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MBTOWC(3) Library Functions Manual MBTOWC(3)

mbtowcconverts a multibyte character to a wide character

#include <stdlib.h>

mbtowc(wchar_t * restrict pwc, const char * restrict s, size_t n);

The () function converts the multibyte character pointed to by s to a wide character, and stores it in the wchar_t object pointed to by pwc. This function may inspect at most n bytes of the array pointed to by s.

Unlike mbrtowc(3), the first n bytes pointed to by s need to form an entire multibyte character. Otherwise, this function returns an error and the internal state will be undefined.

If a call to () results in an undefined internal state, parsing of the string starting at s cannot continue, not even at a later byte, and mbtowc() must be called with s set to NULL to reset the internal state before it can safely be used again on a different string.

The behaviour of () is affected by the LC_CTYPE category of the current locale. Calling any other functions in never changes the internal state of mbtowc(), except for calling setlocale(3) with the LC_CTYPE category set to a different locale. Such setlocale(3) calls cause the internal state of this function to be undefined.

In state-dependent encodings such as ISO/IEC 2022-JP, s may point to the special sequence of bytes to change the shift-state. Because such sequence bytes do not correspond to any individual wide character, () treats them as if they were part of the subsequent multibyte character.

The following special cases apply to the arguments:

s == NULL
() initializes its own internal state to the initial state, and determines whether the current encoding is state-dependent. mbtowc() returns 0 if the encoding is state-independent, otherwise non-zero. pwc is ignored.
pwc == NULL
mbtowc() behaves just as if pwc was not NULL, including modifications to internal state, except that the result of the conversion is discarded. This can be used to determine the size of the wide character representation of a multibyte string. Another use case is a check for illegal or incomplete multibyte sequences.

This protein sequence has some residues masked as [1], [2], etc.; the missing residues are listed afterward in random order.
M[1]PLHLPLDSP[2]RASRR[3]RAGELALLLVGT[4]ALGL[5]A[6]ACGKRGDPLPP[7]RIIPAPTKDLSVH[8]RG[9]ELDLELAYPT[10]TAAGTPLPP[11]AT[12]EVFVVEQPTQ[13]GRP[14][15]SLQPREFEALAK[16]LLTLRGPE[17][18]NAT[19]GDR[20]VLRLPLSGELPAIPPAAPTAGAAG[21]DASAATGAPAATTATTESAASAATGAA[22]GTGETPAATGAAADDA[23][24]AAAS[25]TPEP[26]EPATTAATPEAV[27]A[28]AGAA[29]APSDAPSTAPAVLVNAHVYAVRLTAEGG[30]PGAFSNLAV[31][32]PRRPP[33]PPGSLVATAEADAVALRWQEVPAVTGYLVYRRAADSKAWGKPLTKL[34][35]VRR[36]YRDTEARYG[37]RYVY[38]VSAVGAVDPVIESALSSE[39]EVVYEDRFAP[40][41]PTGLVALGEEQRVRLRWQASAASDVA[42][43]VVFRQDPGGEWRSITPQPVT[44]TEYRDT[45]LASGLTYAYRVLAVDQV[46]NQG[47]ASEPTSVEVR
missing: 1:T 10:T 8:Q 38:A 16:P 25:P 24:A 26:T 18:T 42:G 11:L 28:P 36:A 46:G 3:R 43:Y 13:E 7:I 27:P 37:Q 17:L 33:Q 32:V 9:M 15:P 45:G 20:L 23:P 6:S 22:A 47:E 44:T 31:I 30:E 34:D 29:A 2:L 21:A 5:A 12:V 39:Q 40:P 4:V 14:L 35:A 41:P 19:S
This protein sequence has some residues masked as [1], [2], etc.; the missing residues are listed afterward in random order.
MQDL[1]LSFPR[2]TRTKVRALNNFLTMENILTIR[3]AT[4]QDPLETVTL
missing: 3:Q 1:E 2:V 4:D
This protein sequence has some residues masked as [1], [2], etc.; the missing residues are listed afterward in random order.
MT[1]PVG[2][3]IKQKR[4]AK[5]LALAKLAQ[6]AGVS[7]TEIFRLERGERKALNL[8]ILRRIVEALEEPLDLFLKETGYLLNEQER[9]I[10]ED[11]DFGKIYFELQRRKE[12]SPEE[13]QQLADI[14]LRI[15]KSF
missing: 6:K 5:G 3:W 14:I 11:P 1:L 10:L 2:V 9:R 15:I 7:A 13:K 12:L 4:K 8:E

n == 0
In this case, the first n bytes of the array pointed to by s never form a complete character and mbtowc() always fails.

Normally, mbtowc() returns:

s points to a null byte (‘\0’).
Number of bytes for the valid multibyte character pointed to by s. There are no cases where the value returned is greater than the value of the MB_CUR_MAX macro.
s points to an invalid or an incomplete multibyte character. errno is set to indicate the error.

When s is NULL, mbtowc() returns:

The current encoding is state-independent.
The current encoding is state-dependent.

The following program parses a UTF-8 string and reports encoding errors:

#include <limits.h>
#include <locale.h>
#include <stdio.h>
#include <stdlib.h>

	char	 s[LINE_MAX];
	wchar_t	 wc;
	int	 i, len;

	setlocale(LC_CTYPE, "C.UTF-8");
	if (fgets(s, sizeof(s), stdin) == NULL)
		*s = '\0';
	for (i = 0, len = 1; len != 0; i += len) {
		switch (len = mbtowc(&wc, s + i, MB_CUR_MAX)) {
		case 0:
			printf("byte %d end of string 0x00\n", i);
		case -1:
			printf("byte %d invalid 0x%0.2hhx\n", i, s[i]);
			len = 1;
			printf("byte %d U+%0.4X %lc\n", i, wc, wc);
	return 0;

Recovering from encoding errors and continuing to parse the rest of the string as shown above is only possible for state-independent character encodings. For full generality, the error handling can be modified to reset the internal state. In that case, the rest of the string has to be skipped if the encoding is state-dependent:

		case -1:
			printf("byte %d invalid 0x%0.2hhx\n", i, s[i]);
			len = !mbtowc(NULL, NULL, MB_CUR_MAX);

mbtowc() will set errno in the following cases:

s points to an invalid or incomplete multibyte character.

mblen(3), mbrtowc(3), setlocale(3)

The mbtowc() function conforms to ANSI X3.159-1989 (“ANSI C89”). The restrict qualifier is added at ISO/IEC 9899:1999 (“ISO C99”). Setting errno is an IEEE Std 1003.1-2008 (“POSIX.1”) extension.

On error, callers of mbtowc() cannot tell whether the multibyte character was invalid or incomplete. To treat incomplete data differently from invalid data the mbrtowc(3) function can be used instead.

November 11, 2023 OpenBSD-current